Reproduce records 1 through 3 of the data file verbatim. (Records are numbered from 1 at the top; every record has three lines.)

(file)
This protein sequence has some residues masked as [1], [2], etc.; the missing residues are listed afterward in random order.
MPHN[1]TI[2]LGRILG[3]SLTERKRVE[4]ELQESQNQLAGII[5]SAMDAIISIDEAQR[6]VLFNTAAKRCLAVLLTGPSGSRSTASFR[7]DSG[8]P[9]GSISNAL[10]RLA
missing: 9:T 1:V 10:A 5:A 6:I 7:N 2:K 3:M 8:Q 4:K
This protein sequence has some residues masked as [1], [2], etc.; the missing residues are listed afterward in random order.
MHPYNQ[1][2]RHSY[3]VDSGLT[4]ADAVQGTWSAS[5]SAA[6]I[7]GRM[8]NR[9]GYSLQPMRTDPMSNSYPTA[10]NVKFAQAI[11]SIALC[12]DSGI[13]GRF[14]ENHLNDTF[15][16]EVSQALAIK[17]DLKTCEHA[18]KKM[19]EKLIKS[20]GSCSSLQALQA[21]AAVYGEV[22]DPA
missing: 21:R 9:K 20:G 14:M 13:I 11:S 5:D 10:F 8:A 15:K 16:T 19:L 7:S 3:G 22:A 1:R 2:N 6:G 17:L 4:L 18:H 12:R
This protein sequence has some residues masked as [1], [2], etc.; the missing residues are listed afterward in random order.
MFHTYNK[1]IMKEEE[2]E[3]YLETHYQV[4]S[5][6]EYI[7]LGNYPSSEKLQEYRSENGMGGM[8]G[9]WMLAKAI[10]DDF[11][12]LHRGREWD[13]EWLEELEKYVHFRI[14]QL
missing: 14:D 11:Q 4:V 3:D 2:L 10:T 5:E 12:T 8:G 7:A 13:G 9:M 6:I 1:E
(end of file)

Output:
This protein sequence has some residues masked as [1], [2], etc.; the missing residues are listed afterward in random order.
MPHN[1]TI[2]LGRILG[3]SLTERKRVE[4]ELQESQNQLAGII[5]SAMDAIISIDEAQR[6]VLFNTAAKRCLAVLLTGPSGSRSTASFR[7]DSG[8]P[9]GSISNAL[10]RLA
missing: 9:T 1:V 10:A 5:A 6:I 7:N 2:K 3:M 8:Q 4:K
This protein sequence has some residues masked as [1], [2], etc.; the missing residues are listed afterward in random order.
MHPYNQ[1][2]RHSY[3]VDSGLT[4]ADAVQGTWSAS[5]SAA[6]I[7]GRM[8]NR[9]GYSLQPMRTDPMSNSYPTA[10]NVKFAQAI[11]SIALC[12]DSGI[13]GRF[14]ENHLNDTF[15][16]EVSQALAIK[17]DLKTCEHA[18]KKM[19]EKLIKS[20]GSCSSLQALQA[21]AAVYGEV[22]DPA
missing: 21:R 9:K 20:G 14:M 13:I 11:S 5:D 10:F 8:A 15:K 16:T 19:L 7:S 3:G 22:A 1:R 2:N 6:G 17:L 4:L 18:H 12:R
This protein sequence has some residues masked as [1], [2], etc.; the missing residues are listed afterward in random order.
MFHTYNK[1]IMKEEE[2]E[3]YLETHYQV[4]S[5][6]EYI[7]LGNYPSSEKLQEYRSENGMGGM[8]G[9]WMLAKAI[10]DDF[11][12]LHRGREWD[13]EWLEELEKYVHFRI[14]QL
missing: 14:D 11:Q 4:V 3:D 2:L 10:T 5:E 12:T 8:G 7:A 13:G 9:M 6:I 1:E